Why did you write your own blogging software? I can hear a lot of people asking. The answer, to tell you the truth, is actually quite simple.
I needed it. My blogging habits puts me quite outside any curve that you care to name, and the usual blogging software just don’t take some stuff into account.
Probably the most important aspect of that is the notion of scheduling. When I got the muse, I got the muse, and I post a lot. Just to give you some idea, the entire Microsoft N Layer App Sample was posted during one morning at the office. This would be my 6th post of the day, etc. That means that the process of sending a new post out has to be as automated as possible, including when to schedule it.
Raccoon Blog does this for me, finding out the latest blog post and scheduling the new post on the next work day. But it gets better, because blogging is basically writing over time, it is important to actually see it that way. Here is the main admin screen for Raccoon Blog:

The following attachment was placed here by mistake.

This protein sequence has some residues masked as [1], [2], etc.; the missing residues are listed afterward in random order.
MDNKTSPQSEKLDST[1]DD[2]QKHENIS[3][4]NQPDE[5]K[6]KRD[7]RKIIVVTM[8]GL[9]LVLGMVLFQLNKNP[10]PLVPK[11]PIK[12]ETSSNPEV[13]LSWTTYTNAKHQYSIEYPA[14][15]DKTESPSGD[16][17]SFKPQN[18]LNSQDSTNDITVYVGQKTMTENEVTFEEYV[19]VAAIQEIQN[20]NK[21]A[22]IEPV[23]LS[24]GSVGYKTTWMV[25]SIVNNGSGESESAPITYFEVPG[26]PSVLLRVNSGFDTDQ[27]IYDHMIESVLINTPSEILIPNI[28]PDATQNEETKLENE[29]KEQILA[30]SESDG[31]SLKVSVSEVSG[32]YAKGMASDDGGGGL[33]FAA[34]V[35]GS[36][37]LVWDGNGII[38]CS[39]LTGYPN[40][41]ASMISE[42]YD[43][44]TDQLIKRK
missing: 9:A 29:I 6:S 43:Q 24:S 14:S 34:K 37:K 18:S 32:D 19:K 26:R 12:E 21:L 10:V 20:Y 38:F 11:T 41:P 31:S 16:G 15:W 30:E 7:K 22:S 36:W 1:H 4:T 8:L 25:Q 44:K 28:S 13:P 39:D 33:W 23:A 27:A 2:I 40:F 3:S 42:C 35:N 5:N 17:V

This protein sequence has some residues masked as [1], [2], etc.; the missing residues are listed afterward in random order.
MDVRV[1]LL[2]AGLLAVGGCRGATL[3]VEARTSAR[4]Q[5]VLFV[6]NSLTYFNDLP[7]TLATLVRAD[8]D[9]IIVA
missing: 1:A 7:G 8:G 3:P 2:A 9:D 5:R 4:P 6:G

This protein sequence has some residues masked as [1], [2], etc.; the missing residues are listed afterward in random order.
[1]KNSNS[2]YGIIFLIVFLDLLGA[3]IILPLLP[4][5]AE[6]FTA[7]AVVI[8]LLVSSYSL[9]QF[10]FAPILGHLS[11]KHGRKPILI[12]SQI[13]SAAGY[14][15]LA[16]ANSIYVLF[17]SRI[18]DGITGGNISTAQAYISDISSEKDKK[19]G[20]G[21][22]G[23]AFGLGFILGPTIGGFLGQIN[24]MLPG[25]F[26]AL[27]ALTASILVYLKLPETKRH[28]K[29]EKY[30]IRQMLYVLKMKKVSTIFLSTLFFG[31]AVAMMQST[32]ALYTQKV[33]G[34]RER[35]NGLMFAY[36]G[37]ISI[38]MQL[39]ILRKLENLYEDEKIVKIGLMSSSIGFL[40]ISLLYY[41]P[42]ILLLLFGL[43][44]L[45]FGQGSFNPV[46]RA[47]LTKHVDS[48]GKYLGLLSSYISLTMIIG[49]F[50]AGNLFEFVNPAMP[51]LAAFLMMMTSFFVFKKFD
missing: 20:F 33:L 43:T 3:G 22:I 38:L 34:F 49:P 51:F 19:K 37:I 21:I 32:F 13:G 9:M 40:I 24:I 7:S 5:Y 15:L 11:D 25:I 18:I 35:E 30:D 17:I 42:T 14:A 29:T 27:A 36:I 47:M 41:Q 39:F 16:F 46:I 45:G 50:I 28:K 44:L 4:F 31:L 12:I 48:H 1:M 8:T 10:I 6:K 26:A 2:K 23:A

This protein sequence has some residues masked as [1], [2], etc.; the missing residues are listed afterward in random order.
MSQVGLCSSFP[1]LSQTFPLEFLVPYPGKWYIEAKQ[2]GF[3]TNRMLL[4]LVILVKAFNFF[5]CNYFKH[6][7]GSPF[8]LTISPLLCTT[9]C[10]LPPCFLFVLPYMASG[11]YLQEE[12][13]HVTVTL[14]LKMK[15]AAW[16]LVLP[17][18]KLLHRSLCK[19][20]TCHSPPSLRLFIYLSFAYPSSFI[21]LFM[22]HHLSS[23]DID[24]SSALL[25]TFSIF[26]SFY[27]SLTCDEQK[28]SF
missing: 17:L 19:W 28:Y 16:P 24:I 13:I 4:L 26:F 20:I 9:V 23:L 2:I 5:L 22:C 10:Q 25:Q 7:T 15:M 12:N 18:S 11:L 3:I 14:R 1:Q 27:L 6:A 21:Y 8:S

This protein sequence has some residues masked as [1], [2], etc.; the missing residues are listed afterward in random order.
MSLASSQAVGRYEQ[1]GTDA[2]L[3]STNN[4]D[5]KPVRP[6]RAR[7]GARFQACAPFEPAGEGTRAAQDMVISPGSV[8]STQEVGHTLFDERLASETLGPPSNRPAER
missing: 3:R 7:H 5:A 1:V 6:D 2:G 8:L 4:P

As you can see, all of the posts are outlined nicely on a calendar, giving a real sense of when they are going to be posted. It is also showing a problem. When I do a series, I usually write all of them at once, and then dump it to the queue. But it is not necessarily the best case for reading. If you don’t care for the topic of the series, you might be bored for a long time. So it is good to mix up content a bit.
This is magic, but Raccoon Blog lets me drag & drop posts to new dates, meaning that in a few minutes, I can mix up the content so the blog wouldn’t be a one track topic for weeks on end. And the reason it is magic is that this is so much better than the alternatives that I have tried that it feels like heaven.
Here is how it looks like after the re-ordering:
Now that is more like it, mixed topics, a lot of stuff that would interest you (I hope) and no pain at all during the entire process.